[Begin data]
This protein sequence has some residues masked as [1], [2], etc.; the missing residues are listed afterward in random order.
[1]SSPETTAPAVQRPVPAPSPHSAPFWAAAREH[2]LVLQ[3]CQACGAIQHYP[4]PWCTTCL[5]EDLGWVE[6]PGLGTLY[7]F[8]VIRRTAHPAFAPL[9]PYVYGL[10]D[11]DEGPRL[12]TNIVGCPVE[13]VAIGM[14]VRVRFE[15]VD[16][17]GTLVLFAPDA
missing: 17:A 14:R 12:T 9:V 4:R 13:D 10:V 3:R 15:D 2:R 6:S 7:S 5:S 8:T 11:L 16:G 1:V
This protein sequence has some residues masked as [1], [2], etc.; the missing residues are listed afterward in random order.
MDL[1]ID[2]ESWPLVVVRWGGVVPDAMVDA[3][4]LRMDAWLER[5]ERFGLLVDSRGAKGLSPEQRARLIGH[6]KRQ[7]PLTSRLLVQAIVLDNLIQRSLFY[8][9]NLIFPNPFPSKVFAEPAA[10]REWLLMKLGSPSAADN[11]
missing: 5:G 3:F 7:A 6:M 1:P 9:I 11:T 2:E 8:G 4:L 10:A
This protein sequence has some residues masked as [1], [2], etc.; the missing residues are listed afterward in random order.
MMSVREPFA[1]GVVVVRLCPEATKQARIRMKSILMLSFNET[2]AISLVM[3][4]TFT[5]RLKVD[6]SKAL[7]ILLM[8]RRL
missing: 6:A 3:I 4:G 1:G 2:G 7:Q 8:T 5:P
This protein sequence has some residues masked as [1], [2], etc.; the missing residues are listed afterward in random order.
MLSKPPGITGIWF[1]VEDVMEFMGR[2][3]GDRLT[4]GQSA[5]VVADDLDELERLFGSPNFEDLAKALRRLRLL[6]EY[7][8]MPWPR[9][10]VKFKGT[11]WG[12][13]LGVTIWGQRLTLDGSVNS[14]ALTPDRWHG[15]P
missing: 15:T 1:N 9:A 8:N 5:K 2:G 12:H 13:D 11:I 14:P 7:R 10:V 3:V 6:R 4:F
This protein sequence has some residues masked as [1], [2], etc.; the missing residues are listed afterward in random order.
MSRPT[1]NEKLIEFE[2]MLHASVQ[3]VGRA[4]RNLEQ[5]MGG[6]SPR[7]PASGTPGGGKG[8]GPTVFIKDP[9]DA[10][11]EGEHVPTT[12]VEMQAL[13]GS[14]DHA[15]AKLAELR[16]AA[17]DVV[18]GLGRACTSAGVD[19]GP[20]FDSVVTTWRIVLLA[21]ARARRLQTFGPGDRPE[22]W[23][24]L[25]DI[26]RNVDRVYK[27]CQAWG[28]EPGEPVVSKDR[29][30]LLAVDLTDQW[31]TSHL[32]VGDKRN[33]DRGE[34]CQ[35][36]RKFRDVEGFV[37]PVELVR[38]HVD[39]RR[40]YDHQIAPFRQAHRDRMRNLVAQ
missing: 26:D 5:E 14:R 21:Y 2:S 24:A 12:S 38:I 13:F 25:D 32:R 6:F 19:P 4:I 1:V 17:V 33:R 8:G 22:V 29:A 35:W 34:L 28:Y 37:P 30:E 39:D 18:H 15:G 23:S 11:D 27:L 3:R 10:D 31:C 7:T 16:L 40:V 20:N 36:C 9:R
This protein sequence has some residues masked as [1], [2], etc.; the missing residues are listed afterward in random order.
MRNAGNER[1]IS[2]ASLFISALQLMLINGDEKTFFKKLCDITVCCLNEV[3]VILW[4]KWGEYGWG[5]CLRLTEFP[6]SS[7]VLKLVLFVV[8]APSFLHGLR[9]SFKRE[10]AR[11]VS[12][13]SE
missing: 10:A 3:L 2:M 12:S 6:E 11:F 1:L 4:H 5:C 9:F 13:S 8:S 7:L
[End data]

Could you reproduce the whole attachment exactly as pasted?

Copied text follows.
This protein sequence has some residues masked as [1], [2], etc.; the missing residues are listed afterward in random order.
[1]SSPETTAPAVQRPVPAPSPHSAPFWAAAREH[2]LVLQ[3]CQACGAIQHYP[4]PWCTTCL[5]EDLGWVE[6]PGLGTLY[7]F[8]VIRRTAHPAFAPL[9]PYVYGL[10]D[11]DEGPRL[12]TNIVGCPVE[13]VAIGM[14]VRVRFE[15]VD[16][17]GTLVLFAPDA
missing: 17:A 14:R 12:T 9:V 4:R 13:D 10:V 3:R 15:D 2:R 6:S 7:S 5:S 8:T 11:L 16:G 1:V
This protein sequence has some residues masked as [1], [2], etc.; the missing residues are listed afterward in random order.
MDL[1]ID[2]ESWPLVVVRWGGVVPDAMVDA[3][4]LRMDAWLER[5]ERFGLLVDSRGAKGLSPEQRARLIGH[6]KRQ[7]PLTSRLLVQAIVLDNLIQRSLFY[8][9]NLIFPNPFPSKVFAEPAA[10]REWLLMKLGSPSAADN[11]
missing: 5:G 3:F 7:A 6:M 1:P 9:I 11:T 2:E 8:G 4:L 10:A
This protein sequence has some residues masked as [1], [2], etc.; the missing residues are listed afterward in random order.
MMSVREPFA[1]GVVVVRLCPEATKQARIRMKSILMLSFNET[2]AISLVM[3][4]TFT[5]RLKVD[6]SKAL[7]ILLM[8]RRL
missing: 6:A 3:I 4:G 1:G 2:G 7:Q 8:T 5:P
This protein sequence has some residues masked as [1], [2], etc.; the missing residues are listed afterward in random order.
MLSKPPGITGIWF[1]VEDVMEFMGR[2][3]GDRLT[4]GQSA[5]VVADDLDELERLFGSPNFEDLAKALRRLRLL[6]EY[7][8]MPWPR[9][10]VKFKGT[11]WG[12][13]LGVTIWGQRLTLDGSVNS[14]ALTPDRWHG[15]P
missing: 15:T 1:N 9:A 8:N 5:K 2:G 12:H 13:D 11:I 14:P 7:R 10:V 3:V 6:R 4:F
This protein sequence has some residues masked as [1], [2], etc.; the missing residues are listed afterward in random order.
MSRPT[1]NEKLIEFE[2]MLHASVQ[3]VGRA[4]RNLEQ[5]MGG[6]SPR[7]PASGTPGGGKG[8]GPTVFIKDP[9]DA[10][11]EGEHVPTT[12]VEMQAL[13]GS[14]DHA[15]AKLAELR[16]AA[17]DVV[18]GLGRACTSAGVD[19]GP[20]FDSVVTTWRIVLLA[21]ARARRLQTFGPGDRPE[22]W[23][24]L[25]DI[26]RNVDRVYK[27]CQAWG[28]EPGEPVVSKDR[29][30]LLAVDLTDQW[31]TSHL[32]VGDKRN[33]DRGE[34]CQ[35][36]RKFRDVEGFV[37]PVELVR[38]HVD[39]RR[40]YDHQIAPFRQAHRDRMRNLVAQ
missing: 26:D 5:E 14:R 21:Y 2:S 24:A 12:S 38:I 13:F 25:D 32:R 6:F 19:P 4:I 1:V 17:V 33:R 8:G 22:V 29:A 35:W 34:L 28:Y 37:P 30:E 39:D 18:H 15:G 23:S 11:D 27:L 3:R 10:D 31:C 7:T 16:L 40:V 20:N 36:C 9:R
This protein sequence has some residues masked as [1], [2], etc.; the missing residues are listed afterward in random order.
MRNAGNER[1]IS[2]ASLFISALQLMLINGDEKTFFKKLCDITVCCLNEV[3]VILW[4]KWGEYGWG[5]CLRLTEFP[6]SS[7]VLKLVLFVV[8]APSFLHGLR[9]SFKRE[10]AR[11]VS[12][13]SE
missing: 10:A 3:L 2:M 12:S 6:E 11:F 1:L 4:H 5:C 9:F 13:S 8:S 7:L